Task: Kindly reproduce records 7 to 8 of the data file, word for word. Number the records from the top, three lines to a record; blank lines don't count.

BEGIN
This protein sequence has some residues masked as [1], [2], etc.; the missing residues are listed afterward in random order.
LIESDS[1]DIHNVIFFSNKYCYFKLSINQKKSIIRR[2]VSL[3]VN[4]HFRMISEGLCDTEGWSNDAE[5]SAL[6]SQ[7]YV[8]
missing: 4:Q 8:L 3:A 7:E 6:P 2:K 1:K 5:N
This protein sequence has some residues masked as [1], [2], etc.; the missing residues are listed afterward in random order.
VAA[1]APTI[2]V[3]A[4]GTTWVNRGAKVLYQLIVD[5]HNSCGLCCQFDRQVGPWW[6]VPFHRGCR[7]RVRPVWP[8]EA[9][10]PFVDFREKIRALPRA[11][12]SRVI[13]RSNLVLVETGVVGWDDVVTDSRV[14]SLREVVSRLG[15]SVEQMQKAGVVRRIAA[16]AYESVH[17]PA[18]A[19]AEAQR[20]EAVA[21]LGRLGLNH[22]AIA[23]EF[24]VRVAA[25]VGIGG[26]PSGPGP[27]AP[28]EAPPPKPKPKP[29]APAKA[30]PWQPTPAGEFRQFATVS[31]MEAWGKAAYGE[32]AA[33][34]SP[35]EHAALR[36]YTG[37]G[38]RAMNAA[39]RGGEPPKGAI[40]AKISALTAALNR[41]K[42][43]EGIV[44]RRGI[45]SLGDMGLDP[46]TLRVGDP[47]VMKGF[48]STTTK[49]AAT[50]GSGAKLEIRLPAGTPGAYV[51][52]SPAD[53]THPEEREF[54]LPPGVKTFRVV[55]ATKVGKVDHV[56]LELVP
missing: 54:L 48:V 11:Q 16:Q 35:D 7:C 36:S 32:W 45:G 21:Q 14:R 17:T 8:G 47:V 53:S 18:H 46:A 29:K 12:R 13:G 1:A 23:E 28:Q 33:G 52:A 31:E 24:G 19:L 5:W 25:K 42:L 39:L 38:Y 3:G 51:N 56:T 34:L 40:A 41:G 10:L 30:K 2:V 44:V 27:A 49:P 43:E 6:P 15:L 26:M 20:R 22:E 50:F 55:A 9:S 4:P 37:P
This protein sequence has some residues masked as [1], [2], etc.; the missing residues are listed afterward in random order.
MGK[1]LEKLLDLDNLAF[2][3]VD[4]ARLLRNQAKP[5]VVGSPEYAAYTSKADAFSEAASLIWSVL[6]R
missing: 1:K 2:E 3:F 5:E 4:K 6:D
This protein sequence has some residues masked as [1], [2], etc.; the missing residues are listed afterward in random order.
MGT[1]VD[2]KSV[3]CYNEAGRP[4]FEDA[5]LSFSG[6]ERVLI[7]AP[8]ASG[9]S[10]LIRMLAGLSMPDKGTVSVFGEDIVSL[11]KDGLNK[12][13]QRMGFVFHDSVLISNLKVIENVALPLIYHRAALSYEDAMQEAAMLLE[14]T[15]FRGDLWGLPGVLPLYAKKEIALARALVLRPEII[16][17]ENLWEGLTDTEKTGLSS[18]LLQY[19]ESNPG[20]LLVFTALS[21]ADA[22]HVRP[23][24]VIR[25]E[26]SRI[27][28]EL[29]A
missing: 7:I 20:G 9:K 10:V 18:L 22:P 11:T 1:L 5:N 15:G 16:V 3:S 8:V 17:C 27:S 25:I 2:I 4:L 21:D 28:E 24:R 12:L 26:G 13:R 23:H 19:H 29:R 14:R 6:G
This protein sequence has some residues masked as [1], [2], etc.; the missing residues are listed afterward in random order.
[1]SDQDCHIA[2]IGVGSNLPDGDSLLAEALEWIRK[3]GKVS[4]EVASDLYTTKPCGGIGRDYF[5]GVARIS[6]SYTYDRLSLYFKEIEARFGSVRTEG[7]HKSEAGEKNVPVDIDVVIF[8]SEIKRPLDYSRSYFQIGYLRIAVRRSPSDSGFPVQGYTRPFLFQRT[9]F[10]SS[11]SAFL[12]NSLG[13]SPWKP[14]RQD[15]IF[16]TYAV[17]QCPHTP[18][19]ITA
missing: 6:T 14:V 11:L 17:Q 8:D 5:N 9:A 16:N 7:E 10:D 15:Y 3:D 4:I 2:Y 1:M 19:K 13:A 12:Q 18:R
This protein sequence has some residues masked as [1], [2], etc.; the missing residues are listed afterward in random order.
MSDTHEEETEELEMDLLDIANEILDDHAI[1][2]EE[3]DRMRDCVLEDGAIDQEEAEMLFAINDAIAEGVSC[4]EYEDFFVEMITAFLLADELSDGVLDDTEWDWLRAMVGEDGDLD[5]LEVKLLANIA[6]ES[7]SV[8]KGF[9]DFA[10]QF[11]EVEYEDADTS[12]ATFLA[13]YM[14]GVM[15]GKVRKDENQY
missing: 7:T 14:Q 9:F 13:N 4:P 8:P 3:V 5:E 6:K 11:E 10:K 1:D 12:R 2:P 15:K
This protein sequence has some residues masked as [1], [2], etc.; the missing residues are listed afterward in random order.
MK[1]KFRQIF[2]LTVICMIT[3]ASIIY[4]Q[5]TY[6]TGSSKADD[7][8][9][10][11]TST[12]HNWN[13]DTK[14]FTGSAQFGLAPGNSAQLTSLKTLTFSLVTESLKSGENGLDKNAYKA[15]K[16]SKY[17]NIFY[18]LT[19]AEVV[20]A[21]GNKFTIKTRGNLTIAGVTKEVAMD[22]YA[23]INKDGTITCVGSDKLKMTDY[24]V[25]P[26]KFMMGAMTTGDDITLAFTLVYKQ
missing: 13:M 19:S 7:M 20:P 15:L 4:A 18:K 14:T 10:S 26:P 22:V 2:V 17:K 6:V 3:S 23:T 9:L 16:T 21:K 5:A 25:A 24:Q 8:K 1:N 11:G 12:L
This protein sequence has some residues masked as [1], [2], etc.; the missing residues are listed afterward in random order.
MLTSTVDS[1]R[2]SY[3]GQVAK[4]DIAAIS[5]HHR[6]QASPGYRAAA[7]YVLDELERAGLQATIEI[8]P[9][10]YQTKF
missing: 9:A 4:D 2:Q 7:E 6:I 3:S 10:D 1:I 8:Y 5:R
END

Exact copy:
This protein sequence has some residues masked as [1], [2], etc.; the missing residues are listed afterward in random order.
MK[1]KFRQIF[2]LTVICMIT[3]ASIIY[4]Q[5]TY[6]TGSSKADD[7][8][9][10][11]TST[12]HNWN[13]DTK[14]FTGSAQFGLAPGNSAQLTSLKTLTFSLVTESLKSGENGLDKNAYKA[15]K[16]SKY[17]NIFY[18]LT[19]AEVV[20]A[21]GNKFTIKTRGNLTIAGVTKEVAMD[22]YA[23]INKDGTITCVGSDKLKMTDY[24]V[25]P[26]KFMMGAMTTGDDITLAFTLVYKQ
missing: 13:M 19:S 7:M 20:P 15:L 4:A 18:K 14:T 10:S 26:P 22:V 2:V 17:K 6:V 3:S 23:T 9:L 16:T 21:K 5:A 25:A 24:Q 8:K 1:N 11:G 12:L
This protein sequence has some residues masked as [1], [2], etc.; the missing residues are listed afterward in random order.
MLTSTVDS[1]R[2]SY[3]GQVAK[4]DIAAIS[5]HHR[6]QASPGYRAAA[7]YVLDELERAGLQATIEI[8]P[9][10]YQTKF
missing: 9:A 4:D 2:Q 7:E 6:I 3:S 10:D 1:I 8:Y 5:R